An extremely rare aboriginal relic is expected to stay in a Brighton museum despite fears it could spark an Australian backlash.

Brighton and Hove City Council plans to keep a water carrier made from a human skull that has been stored in the city since 1925.

A representative of the Office of Indigenous Policy Co-ordination visited Brighton’s Booth Museum, Dyke Road, in April 2005 to assess the scale and whereabouts of indigenous Australian remains in museums.

They asked for five items, including two skulls and two thigh bones, to be returned to their ancestral homeland.

Although the bones have since been returned, council bosses say the artefact from the Ngarrindjeri community in south Australia will stay because it is “not intended for burial”.

A report to the cabinet culture meeting said: “The water carrier is of great importance and rarity; only one example of such a vessel is known of in an Australian museum collection and just a handful of examples exist in European collections.

“The water carrier is made from modified human remains, worked on and with the addition of gum, shell and a carrying handle.

“We are aware of only two cases where a UK museum has returned modified human remains which were not intended for burial.

“If the Royal Pavilion and Museums returned this piece it would be in danger of setting a precedent impacting on other museums.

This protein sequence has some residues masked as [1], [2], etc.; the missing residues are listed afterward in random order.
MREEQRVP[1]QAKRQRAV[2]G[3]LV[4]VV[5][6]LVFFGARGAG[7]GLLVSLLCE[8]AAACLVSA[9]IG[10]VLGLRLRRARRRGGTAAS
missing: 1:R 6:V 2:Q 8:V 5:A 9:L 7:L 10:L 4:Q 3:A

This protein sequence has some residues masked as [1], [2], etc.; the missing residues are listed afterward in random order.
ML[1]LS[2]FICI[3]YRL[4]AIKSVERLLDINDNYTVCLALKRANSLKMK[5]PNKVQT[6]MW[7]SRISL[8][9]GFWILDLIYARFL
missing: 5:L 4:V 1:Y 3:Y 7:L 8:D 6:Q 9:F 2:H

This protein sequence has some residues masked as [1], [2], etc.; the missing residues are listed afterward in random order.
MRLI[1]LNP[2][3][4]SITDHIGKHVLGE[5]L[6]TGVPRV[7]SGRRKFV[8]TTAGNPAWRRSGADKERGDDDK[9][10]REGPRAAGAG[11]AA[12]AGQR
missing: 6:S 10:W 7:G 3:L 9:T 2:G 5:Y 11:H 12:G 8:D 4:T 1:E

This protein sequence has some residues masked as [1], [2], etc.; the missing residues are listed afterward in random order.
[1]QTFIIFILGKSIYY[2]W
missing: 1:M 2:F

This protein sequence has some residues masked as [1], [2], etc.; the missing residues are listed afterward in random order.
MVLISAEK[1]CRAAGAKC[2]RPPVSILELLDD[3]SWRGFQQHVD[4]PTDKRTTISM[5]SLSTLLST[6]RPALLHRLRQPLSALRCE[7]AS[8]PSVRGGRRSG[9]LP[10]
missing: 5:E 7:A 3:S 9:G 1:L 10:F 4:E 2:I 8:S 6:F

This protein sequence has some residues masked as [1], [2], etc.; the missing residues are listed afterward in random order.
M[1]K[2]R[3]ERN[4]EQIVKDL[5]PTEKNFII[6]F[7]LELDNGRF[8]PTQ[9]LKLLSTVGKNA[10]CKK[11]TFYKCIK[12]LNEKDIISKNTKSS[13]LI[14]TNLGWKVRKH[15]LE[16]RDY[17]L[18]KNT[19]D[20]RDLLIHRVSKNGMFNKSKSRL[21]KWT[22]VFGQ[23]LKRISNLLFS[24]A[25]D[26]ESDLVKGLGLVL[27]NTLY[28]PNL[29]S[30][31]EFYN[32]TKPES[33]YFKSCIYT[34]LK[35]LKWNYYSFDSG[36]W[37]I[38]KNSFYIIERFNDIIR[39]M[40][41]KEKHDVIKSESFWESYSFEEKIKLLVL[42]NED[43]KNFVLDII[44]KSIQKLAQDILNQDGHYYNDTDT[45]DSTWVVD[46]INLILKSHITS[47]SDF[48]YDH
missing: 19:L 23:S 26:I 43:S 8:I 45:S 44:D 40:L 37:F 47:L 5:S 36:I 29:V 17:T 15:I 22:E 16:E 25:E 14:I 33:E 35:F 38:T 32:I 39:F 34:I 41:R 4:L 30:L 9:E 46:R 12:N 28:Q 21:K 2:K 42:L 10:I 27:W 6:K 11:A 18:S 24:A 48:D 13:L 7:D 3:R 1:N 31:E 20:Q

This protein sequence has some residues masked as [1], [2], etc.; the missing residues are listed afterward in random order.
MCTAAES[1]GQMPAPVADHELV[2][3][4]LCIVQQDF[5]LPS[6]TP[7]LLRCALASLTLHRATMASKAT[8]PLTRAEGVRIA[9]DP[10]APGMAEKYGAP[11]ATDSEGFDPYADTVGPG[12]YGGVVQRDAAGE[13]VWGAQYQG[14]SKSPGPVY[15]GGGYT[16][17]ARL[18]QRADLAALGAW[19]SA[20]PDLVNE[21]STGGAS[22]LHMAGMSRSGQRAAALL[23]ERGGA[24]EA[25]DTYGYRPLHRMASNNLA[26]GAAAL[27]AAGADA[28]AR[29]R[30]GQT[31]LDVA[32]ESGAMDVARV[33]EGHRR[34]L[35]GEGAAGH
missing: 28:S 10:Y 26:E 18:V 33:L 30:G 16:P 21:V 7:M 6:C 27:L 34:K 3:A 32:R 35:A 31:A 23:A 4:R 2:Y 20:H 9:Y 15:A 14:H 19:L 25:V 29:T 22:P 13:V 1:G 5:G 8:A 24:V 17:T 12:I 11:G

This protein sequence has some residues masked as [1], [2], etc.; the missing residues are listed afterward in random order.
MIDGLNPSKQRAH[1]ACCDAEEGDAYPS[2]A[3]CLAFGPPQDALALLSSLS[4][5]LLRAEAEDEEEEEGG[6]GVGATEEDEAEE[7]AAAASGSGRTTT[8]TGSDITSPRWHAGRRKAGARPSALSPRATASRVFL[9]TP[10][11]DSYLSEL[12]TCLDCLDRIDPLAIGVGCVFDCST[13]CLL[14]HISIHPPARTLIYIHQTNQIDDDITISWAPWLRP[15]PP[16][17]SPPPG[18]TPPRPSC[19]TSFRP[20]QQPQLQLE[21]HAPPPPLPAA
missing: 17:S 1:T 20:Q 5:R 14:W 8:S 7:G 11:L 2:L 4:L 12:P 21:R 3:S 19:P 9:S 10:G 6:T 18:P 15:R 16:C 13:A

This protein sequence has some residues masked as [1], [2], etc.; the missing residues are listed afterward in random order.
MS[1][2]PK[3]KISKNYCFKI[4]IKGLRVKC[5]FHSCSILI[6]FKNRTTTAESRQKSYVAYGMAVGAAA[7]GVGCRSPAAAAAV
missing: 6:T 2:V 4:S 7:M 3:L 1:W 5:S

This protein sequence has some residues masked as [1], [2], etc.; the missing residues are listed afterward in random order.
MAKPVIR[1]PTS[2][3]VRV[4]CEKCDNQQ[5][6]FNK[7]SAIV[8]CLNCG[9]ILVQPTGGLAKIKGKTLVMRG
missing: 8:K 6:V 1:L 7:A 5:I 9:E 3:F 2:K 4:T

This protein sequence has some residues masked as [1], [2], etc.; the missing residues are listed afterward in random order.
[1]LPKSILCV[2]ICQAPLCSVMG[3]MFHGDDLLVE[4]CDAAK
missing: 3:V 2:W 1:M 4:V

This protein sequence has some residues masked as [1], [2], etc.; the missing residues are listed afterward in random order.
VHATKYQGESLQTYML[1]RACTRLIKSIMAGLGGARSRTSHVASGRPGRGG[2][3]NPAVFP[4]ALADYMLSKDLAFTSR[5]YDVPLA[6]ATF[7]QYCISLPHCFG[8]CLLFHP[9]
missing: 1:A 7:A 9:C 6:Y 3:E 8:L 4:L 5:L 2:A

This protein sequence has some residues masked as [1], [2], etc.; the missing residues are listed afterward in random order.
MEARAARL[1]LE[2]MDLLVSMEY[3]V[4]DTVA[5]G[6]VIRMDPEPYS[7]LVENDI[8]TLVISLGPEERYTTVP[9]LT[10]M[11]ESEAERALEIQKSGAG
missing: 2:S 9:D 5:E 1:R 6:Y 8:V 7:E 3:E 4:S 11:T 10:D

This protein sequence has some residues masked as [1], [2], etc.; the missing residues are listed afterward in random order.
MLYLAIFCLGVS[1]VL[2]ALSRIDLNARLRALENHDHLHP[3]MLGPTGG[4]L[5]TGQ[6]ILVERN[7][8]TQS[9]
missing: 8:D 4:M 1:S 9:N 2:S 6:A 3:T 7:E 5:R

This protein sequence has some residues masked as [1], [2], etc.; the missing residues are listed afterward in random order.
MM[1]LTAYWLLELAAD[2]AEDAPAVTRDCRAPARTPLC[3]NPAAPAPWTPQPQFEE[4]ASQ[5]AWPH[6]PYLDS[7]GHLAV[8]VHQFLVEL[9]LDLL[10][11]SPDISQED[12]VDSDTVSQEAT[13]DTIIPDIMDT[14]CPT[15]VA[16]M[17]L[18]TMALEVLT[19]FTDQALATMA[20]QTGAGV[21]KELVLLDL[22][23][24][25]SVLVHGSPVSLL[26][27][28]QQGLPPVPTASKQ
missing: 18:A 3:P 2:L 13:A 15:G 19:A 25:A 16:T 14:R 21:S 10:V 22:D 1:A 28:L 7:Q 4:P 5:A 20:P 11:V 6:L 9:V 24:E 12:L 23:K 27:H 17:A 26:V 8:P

“Major collections such as the British Museum and University of Oxford Museums will only consider the return of modified human remains where it can be established that they were intended for burial.”

The report added there was no evidence to suggest Australian authorities intended to bury the water carrier.

But now the council is concerned its stance could spark bad publicity and a campaign from the Ngarrindjeri community.

In a bid to head off criticism, the council plans to make a statement on its website detailing the decision-making process.

And officers from the museum will make contact with representatives of the Ngarrindjeri community to start talks about the future curation of the object.

The piece was donated in 1925 by FW Lucas, a local collector who brought items from across the world to the city up until his death in 1932.